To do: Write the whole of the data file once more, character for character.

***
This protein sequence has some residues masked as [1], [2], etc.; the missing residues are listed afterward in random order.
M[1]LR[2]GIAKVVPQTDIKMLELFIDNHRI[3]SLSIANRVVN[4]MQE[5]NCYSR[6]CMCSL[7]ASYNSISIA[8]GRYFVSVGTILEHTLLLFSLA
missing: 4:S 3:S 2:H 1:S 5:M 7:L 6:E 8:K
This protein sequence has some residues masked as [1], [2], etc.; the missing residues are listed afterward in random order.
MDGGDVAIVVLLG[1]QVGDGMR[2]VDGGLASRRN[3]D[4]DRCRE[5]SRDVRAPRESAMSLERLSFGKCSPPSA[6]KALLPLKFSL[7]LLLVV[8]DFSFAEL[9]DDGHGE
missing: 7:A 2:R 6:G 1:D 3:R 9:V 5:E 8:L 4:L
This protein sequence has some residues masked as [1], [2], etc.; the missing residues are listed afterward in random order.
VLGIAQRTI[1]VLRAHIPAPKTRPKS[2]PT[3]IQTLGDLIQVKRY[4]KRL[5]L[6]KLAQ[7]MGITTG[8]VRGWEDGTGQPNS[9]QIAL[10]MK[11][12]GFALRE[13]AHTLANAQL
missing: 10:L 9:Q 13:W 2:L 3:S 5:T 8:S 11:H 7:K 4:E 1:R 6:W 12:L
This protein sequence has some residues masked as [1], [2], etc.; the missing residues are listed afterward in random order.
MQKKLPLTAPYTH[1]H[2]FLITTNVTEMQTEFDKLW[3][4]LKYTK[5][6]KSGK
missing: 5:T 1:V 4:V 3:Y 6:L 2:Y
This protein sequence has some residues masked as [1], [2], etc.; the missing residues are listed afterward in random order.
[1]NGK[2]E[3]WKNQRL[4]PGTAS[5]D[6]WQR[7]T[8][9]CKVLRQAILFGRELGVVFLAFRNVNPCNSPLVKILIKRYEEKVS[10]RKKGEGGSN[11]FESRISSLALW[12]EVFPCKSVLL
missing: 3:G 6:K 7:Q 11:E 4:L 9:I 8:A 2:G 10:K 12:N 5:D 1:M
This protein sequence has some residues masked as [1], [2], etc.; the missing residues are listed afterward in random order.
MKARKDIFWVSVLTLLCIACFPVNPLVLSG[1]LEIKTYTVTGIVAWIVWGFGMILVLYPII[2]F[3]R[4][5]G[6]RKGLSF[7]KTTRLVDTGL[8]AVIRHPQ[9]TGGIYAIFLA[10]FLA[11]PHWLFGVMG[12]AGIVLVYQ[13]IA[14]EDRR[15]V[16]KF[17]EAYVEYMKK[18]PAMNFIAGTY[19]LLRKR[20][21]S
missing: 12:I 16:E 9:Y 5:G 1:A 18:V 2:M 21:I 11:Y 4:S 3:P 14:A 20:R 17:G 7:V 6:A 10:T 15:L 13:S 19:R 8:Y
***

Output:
This protein sequence has some residues masked as [1], [2], etc.; the missing residues are listed afterward in random order.
M[1]LR[2]GIAKVVPQTDIKMLELFIDNHRI[3]SLSIANRVVN[4]MQE[5]NCYSR[6]CMCSL[7]ASYNSISIA[8]GRYFVSVGTILEHTLLLFSLA
missing: 4:S 3:S 2:H 1:S 5:M 7:L 6:E 8:K
This protein sequence has some residues masked as [1], [2], etc.; the missing residues are listed afterward in random order.
MDGGDVAIVVLLG[1]QVGDGMR[2]VDGGLASRRN[3]D[4]DRCRE[5]SRDVRAPRESAMSLERLSFGKCSPPSA[6]KALLPLKFSL[7]LLLVV[8]DFSFAEL[9]DDGHGE
missing: 7:A 2:R 6:G 1:D 3:R 9:V 5:E 8:L 4:L
This protein sequence has some residues masked as [1], [2], etc.; the missing residues are listed afterward in random order.
VLGIAQRTI[1]VLRAHIPAPKTRPKS[2]PT[3]IQTLGDLIQVKRY[4]KRL[5]L[6]KLAQ[7]MGITTG[8]VRGWEDGTGQPNS[9]QIAL[10]MK[11][12]GFALRE[13]AHTLANAQL
missing: 10:L 9:Q 13:W 2:L 3:S 5:T 8:S 11:H 7:K 4:E 1:R 6:W 12:L
This protein sequence has some residues masked as [1], [2], etc.; the missing residues are listed afterward in random order.
MQKKLPLTAPYTH[1]H[2]FLITTNVTEMQTEFDKLW[3][4]LKYTK[5][6]KSGK
missing: 5:T 1:V 4:V 3:Y 6:L 2:Y
This protein sequence has some residues masked as [1], [2], etc.; the missing residues are listed afterward in random order.
[1]NGK[2]E[3]WKNQRL[4]PGTAS[5]D[6]WQR[7]T[8][9]CKVLRQAILFGRELGVVFLAFRNVNPCNSPLVKILIKRYEEKVS[10]RKKGEGGSN[11]FESRISSLALW[12]EVFPCKSVLL
missing: 3:G 6:K 7:Q 11:E 4:L 9:I 8:A 2:G 10:K 12:N 5:D 1:M
This protein sequence has some residues masked as [1], [2], etc.; the missing residues are listed afterward in random order.
MKARKDIFWVSVLTLLCIACFPVNPLVLSG[1]LEIKTYTVTGIVAWIVWGFGMILVLYPII[2]F[3]R[4][5]G[6]RKGLSF[7]KTTRLVDTGL[8]AVIRHPQ[9]TGGIYAIFLA[10]FLA[11]PHWLFGVMG[12]AGIVLVYQ[13]IA[14]EDRR[15]V[16]KF[17]EAYVEYMKK[18]PAMNFIAGTY[19]LLRKR[20][21]S
missing: 12:I 16:E 9:Y 5:G 1:A 18:V 2:M 21:I 11:Y 4:S 3:P 14:A 20:R 17:G 7:V 6:A 10:T 15:L 13:S 19:R 8:Y